Why is the king in hospital?

10 12 2009

Also available as: ทำไมกษัตริย์ยังคงทรงประทับในโรงพยาบาล

Thai Crisis is blocked to some readers in Thailand. In it’s latest blog, Thai Crisis asks the questions that many people are asking but that no commentator in Thailand wants to touch. Why is the king still in hospital? Is he really so ill that he needs to be there for 3 months? What’s going on? PPT is not sure about the speculation, but if the palace and its Royal Household Bureau was more transparent, maybe there wouldn’t be continual rumor and speculation.

We reproduce This Crisis on this below, correcting a couple of obvious typographical errors and trying to keep the links active:

Why the King is kept in hospital ?

Published 10 December 2009

The question might appears as provocative. But let’s review some hypothesis.

First the fact : the King is in hospital since… September 19. Almost 3 months!

Second : at the beginning, the state apparatus spent a lot of energy to try to divert attention, to water down the reality of the King’s ailment. That was achieved through surreal “daily official statements” (read a few of my previous articles here and there).

Third : the King made 3 public appearances… 2 at the hospital. And the last one was for a very brief address, for his birthday last week (read here).

On December 5, as soon as the speech was over, the convoy of official cars (a VW van for the King) went… back to the hospital. Live on TV.

Now,  let’s go deeper.

1-We can assume without any risk that the King of Thailand would be able to get all doctors and equipment money and modern science can buy. When he wants. And where he wants.

2-It would be rational to assume that the King would prefer to be in his palace,  home, while being treated, rather than in a hospital room.

3-And we can assume, due to past events (the attempts to water down the reality of the health situation), that it would be  in the interest of the state apparatus to continue the same policy. AKA : stability. We could even say : it’s in the public interest. For that matter, It would be perfectly logical to try, as far as possible, to shorten and/or to hide the most visible proof of abnormality, AKA the King’s hospitalization.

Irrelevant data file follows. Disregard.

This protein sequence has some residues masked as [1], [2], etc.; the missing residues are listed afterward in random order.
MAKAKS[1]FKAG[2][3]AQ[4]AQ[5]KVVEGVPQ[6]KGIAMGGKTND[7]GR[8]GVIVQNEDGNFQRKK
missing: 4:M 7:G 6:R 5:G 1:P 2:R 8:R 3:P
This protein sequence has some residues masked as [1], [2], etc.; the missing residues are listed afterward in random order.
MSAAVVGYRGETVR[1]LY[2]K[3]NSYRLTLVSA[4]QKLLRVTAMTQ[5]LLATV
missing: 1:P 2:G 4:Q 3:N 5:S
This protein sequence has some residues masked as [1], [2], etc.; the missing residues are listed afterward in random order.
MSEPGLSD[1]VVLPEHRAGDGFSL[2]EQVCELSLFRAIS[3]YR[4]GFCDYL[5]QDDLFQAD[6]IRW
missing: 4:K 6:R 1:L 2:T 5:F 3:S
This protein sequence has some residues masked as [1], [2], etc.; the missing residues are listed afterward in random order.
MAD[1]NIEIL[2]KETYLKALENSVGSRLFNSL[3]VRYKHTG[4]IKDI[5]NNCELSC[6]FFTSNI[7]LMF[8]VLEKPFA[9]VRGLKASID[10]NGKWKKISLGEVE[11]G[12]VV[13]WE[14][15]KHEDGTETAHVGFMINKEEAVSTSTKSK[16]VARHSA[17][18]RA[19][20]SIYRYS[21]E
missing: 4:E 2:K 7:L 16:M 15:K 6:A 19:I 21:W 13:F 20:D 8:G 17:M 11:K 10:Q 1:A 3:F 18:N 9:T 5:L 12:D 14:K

Normality = King in his palace (even if very hill). Abnormality = King in hospital.

It’s basic common sense.

So let’s recap… 1+2+3 = ?

Why do they keep the King in the hospital? Why did they show to the world this convoy of official cars… travelling back from the palace directly to the hospital, right after the royal speech?

Why such an ostentatious hurry ? Live on all Thai TV channels?

Why they didn’t even try to… pretend?

It doesn’t make any sense.

Until… well… it makes perfectly sense… AKA = this is exactly what they want to show.

Let’s assume that the whole situation is designed.

What would be their motives ? Who would benefit from this operation?

The answer seems then obvious: while the King is in the hospital, AKA in a position of weakness, the struggle with the opposition cannot resume. The Thai people is compelled, in a way, to unite behind its monarch.

To summarize : in order to prevent (political) abnormality, a group of people (?) could paradoxically gamble and play on a… a real abnormality.

What do you think? Far stretched?

The question of why the king remains in hospital is now pretty much a political one. Some of the other speculation is that being in hospital is “safer” than being in the palace. Exactly who is the “danger” varies with the telling. In any case, while there is no reliable information, speculation will continue.



3 responses

10 12 2009
ทำไมกษัตริย์ยังคงทรงประทับในโรงพยาบาล « Liberal Thai

[…] by chapter 11 Why is the king in hospital? December 10, 2009 ที่มา – Political Prisoners in Thailand แปลและเรียบเรียง – แชพเตอร์ […]

21 02 2010
Full royal treatment for Prem « GJBKK Blog

[…] a related link if you read the paragraph about “safety” here for Thai and here for English. Tags: Amart, Thailand's Privy Council Comments (0) Trackbacks (0) Leave a […]

21 09 2010
The other anniversary « Political Prisoners in Thailand

[…] is the anniversary of the king’s hospitalization for unspecified and unexplained illnesses. Fever, loss of appetite and lung inflammation don’t usually amount top more than a year in […]

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